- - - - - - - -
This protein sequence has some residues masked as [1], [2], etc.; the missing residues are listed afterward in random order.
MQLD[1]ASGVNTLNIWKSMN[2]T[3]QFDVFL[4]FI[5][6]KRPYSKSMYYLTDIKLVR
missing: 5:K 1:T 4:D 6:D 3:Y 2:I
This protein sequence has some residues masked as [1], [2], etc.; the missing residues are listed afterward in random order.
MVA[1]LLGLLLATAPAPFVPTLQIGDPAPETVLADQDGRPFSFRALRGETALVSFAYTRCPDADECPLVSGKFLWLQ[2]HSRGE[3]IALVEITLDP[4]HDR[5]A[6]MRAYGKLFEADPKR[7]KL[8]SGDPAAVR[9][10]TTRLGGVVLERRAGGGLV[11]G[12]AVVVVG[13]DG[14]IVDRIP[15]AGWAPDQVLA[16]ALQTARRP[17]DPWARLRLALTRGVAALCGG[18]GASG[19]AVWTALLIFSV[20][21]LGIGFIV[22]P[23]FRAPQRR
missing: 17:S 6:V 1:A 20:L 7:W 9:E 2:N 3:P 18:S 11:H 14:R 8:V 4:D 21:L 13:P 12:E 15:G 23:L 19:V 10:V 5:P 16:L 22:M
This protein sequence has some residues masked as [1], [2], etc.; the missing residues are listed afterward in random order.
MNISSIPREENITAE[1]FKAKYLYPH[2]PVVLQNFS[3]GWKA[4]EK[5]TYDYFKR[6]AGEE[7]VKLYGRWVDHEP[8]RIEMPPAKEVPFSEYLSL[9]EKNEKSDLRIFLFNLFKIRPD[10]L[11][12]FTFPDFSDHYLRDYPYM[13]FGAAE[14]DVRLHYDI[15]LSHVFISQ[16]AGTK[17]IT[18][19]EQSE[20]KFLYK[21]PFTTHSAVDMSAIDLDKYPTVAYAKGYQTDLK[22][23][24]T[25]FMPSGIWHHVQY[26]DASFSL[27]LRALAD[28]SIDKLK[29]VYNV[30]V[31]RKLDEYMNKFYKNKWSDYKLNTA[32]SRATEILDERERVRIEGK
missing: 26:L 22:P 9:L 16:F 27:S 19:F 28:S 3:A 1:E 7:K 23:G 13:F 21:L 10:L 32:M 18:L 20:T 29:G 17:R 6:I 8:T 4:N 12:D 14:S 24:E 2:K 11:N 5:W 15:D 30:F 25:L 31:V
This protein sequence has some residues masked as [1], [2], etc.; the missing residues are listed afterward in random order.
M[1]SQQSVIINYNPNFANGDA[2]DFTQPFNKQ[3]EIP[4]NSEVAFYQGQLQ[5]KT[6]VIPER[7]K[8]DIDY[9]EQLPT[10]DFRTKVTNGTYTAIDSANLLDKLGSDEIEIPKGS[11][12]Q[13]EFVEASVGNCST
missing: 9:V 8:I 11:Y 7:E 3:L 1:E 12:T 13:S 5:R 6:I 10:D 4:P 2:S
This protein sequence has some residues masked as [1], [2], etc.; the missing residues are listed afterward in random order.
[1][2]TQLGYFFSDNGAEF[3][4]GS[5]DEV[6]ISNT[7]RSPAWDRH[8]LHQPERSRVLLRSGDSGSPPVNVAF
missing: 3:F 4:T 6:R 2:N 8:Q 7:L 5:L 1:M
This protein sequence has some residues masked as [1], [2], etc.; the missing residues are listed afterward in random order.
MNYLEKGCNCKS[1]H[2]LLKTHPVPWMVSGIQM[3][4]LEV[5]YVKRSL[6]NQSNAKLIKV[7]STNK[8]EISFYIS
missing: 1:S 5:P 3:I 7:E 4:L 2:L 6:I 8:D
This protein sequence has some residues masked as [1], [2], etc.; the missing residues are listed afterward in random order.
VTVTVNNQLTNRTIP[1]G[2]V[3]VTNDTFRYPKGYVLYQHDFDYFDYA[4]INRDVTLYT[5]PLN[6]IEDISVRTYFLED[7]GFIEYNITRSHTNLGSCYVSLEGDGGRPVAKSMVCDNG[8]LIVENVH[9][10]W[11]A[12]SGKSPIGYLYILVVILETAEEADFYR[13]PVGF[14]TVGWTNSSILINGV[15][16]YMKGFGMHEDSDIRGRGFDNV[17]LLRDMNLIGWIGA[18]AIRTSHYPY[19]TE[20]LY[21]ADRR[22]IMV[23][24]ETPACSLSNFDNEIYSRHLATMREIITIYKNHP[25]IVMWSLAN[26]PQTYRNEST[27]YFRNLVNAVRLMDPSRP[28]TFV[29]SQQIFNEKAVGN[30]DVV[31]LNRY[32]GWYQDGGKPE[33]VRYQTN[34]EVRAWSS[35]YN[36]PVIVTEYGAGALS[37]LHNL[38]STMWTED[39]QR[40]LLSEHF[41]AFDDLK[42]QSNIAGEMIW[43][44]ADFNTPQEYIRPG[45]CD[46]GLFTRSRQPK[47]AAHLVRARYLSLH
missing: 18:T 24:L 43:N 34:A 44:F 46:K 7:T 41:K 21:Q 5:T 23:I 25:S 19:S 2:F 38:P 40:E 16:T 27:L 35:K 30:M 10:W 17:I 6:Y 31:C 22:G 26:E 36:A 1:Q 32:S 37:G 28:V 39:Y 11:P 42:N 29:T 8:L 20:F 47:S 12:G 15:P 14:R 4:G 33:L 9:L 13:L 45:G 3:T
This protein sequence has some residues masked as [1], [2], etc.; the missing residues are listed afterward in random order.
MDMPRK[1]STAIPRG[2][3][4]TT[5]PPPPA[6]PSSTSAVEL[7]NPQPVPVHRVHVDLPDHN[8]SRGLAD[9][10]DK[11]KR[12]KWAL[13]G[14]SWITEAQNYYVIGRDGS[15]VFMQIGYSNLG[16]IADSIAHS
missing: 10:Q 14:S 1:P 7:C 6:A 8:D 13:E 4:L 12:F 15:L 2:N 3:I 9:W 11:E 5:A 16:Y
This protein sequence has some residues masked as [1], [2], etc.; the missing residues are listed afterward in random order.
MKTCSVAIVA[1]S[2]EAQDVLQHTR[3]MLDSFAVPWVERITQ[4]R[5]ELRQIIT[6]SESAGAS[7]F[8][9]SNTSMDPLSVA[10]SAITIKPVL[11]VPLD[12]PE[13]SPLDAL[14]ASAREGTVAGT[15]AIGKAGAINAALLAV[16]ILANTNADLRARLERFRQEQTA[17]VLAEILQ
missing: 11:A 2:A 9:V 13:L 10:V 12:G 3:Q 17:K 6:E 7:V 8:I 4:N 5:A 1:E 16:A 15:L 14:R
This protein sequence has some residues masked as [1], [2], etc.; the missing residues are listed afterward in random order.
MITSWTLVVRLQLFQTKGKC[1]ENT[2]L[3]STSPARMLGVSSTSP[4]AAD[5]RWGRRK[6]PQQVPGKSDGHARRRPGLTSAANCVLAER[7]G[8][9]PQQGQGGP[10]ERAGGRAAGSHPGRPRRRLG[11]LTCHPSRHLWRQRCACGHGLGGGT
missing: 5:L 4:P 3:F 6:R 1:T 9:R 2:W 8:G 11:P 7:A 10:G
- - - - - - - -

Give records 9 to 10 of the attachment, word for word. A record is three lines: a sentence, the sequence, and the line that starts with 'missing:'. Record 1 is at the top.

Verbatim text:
This protein sequence has some residues masked as [1], [2], etc.; the missing residues are listed afterward in random order.
MKTCSVAIVA[1]S[2]EAQDVLQHTR[3]MLDSFAVPWVERITQ[4]R[5]ELRQIIT[6]SESAGAS[7]F[8][9]SNTSMDPLSVA[10]SAITIKPVL[11]VPLD[12]PE[13]SPLDAL[14]ASAREGTVAGT[15]AIGKAGAINAALLAV[16]ILANTNADLRARLERFRQEQTA[17]VLAEILQ
missing: 11:A 2:A 9:V 13:L 10:V 12:G 3:Q 17:K 6:E 7:V 8:I 4:N 5:A 1:E 16:A 15:L 14:R
This protein sequence has some residues masked as [1], [2], etc.; the missing residues are listed afterward in random order.
MITSWTLVVRLQLFQTKGKC[1]ENT[2]L[3]STSPARMLGVSSTSP[4]AAD[5]RWGRRK[6]PQQVPGKSDGHARRRPGLTSAANCVLAER[7]G[8][9]PQQGQGGP[10]ERAGGRAAGSHPGRPRRRLG[11]LTCHPSRHLWRQRCACGHGLGGGT
missing: 5:L 4:P 3:F 6:R 1:T 9:R 2:W 8:G 11:P 7:A 10:G